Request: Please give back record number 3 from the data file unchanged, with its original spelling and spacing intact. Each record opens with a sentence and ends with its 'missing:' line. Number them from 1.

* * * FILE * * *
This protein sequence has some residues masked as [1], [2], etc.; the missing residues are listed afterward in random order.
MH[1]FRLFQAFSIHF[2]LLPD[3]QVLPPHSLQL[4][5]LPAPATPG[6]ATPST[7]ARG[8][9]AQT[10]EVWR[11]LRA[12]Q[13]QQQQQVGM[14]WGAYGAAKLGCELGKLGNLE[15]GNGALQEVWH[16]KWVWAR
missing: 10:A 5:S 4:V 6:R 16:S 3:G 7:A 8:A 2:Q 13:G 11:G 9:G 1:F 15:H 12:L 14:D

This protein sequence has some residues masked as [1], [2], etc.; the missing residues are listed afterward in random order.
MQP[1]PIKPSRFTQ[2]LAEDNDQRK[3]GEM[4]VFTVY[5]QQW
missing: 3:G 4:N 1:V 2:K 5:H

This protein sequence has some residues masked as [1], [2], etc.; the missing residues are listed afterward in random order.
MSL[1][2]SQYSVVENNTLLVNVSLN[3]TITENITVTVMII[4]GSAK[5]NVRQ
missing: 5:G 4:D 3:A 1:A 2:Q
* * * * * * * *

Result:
This protein sequence has some residues masked as [1], [2], etc.; the missing residues are listed afterward in random order.
MSL[1][2]SQYSVVENNTLLVNVSLN[3]TITENITVTVMII[4]GSAK[5]NVRQ
missing: 5:G 4:D 3:A 1:A 2:Q